As far as we know (and we asked), Seagate is planning to stick with the RAID 0 configuration, which we totally understand. Still, we'd love it if there was an option to switch to RAID 1 instead, which would cut the capacity (and the speed) of the drive in half, but fully protect you from single disk failure. It's maybe not the ideal use case for a portable drive, since what's much more likely to happen is that you manage to wreck the entire thing all at once (like, you drop it and it smashes into 10,000 pieces, and then those pieces fall into a river, which flows into an active volcano that gets nuked and then teleported into space and then eaten by giant space pandas, which exist). But, it would be awfully cool if we had the option to fully indulge in our paranoia, because things like pictures and videos are irreplaceable.

Seagate's four terabyte Backup Plus Fast will run you about $270 right now, which is less than seven cents per gigabyte: astronomically less than you'll pay for an SSD (which is what it would take to get a similar speed), and well in line with the cost per gig of other portable drives, with just a small premium ($20 or so). You certainly get what you pay for, apart from the speed and capacity: the casing of the drive is aluminum (made of actual metal), and Seagate includes a bunch of backup software that you can either ignore, or take advantage of, because in terms of bundled drive software, it's quite good. You've got options for scheduled backups, continuous backups, mobile backups, and more, all of it automatic. Personally, I like to make myself miserable by manually backing up all of my stuff, but you probably have more sense than that.

For those of you with less, er, strenuous data storage requirements, Seagate also has a cheaper, slimmer, but (if we're being honest) slightly better looking and easier to carry around backup drive that's worth a peek. The Backup Plus Slim is more traditional design, in that it's (only) got a single hard drive in it. But it's a two terabyte drive, so it's not like you'll be worrying about storage, unless you're one of the crazy people who needs its bigger brother. You won't get the speed, either, but for most casual uses, you'll do just fine, especially if you're willing to not freak out if transferring a bunch of data takes more than eight seconds. The two terabyte Backup Plus Slim is about $120, it's good for PCs and Macs, has a USB 3.0 interface, and is very good looking, in a pleasantly understated sort of way.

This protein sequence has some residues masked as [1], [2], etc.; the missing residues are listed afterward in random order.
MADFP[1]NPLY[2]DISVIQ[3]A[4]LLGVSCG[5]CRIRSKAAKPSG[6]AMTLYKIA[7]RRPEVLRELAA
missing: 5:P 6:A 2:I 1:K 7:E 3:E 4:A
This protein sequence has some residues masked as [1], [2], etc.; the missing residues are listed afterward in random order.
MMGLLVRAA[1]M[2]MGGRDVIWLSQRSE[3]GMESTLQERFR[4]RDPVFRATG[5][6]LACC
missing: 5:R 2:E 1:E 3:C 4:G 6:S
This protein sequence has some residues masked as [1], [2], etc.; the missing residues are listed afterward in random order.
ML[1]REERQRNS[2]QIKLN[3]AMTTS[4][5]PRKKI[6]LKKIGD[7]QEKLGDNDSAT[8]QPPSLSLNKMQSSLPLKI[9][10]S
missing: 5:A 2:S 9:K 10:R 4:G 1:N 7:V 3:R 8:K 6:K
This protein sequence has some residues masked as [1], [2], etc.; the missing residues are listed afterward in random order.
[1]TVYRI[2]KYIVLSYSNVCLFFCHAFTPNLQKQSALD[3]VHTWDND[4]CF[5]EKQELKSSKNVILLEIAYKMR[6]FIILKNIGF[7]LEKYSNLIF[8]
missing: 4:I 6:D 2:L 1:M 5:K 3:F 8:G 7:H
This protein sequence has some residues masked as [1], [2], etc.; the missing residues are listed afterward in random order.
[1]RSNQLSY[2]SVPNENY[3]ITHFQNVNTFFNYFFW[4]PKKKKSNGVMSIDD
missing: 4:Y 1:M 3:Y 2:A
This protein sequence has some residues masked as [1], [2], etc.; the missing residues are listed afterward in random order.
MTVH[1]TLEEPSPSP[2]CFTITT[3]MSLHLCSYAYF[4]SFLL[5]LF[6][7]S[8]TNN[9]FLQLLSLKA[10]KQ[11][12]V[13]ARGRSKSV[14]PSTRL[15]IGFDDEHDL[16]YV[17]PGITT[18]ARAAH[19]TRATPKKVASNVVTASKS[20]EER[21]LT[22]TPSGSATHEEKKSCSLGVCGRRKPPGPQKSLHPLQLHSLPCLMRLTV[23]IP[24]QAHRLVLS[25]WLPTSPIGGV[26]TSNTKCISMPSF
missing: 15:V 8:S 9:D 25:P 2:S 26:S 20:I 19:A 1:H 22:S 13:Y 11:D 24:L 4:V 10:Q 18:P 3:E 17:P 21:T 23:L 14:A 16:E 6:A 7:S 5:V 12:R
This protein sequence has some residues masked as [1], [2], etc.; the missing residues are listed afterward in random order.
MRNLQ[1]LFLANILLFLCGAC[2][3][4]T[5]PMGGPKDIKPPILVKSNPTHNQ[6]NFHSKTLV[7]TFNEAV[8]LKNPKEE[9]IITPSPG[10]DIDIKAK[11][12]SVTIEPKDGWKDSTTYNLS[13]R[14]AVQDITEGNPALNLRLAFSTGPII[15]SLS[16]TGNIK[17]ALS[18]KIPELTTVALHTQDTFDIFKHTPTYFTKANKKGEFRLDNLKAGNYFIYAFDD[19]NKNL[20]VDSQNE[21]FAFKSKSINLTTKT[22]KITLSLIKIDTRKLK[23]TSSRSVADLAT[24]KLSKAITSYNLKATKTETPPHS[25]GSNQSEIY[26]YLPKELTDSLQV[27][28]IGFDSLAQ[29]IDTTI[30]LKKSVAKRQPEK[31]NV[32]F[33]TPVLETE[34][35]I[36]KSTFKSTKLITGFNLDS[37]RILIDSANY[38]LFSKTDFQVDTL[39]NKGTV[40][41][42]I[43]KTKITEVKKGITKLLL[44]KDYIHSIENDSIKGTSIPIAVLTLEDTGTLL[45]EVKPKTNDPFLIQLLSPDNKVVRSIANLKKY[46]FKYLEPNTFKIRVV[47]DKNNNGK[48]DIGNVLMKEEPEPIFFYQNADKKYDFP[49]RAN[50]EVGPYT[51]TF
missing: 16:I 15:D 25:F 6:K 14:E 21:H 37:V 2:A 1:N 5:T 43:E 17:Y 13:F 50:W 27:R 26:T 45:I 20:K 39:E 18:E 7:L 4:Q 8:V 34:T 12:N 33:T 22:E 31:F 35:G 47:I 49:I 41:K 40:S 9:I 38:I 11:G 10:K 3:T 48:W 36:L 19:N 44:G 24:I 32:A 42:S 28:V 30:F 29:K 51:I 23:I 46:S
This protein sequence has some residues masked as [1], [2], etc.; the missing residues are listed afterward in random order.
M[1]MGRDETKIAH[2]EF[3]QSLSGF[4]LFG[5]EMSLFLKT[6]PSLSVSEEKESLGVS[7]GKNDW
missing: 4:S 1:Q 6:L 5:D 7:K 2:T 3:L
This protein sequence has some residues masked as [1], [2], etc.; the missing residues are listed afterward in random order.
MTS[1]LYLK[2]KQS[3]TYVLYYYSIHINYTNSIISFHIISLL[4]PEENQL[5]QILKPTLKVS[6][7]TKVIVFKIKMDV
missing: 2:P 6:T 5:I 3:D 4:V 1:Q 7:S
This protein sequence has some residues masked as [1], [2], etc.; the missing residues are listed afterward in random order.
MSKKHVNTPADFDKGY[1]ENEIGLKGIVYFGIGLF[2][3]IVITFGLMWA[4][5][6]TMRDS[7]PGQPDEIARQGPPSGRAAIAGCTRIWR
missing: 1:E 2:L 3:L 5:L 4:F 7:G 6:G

So, verdict: we like these drives. We like the design, we like the capacity, we like the features, and we like the price. There isn't a lot to get a portable backup drive to stand out: the best you can hope for is something that's as small as it can be, as big as you need, as reliable as possible, at a price you can afford. The Backup Plus Fast is in a league of its own, offering unmatched speed, storage, and portability thanks to its dual drives, while the Backup Plus Slim is a totally decent option if you want something that's more, you know, slim.

Both drives are available now: the Backup Plus Fast runs $270, while the Backup Plus Slim will set you back $120.

Via Seagate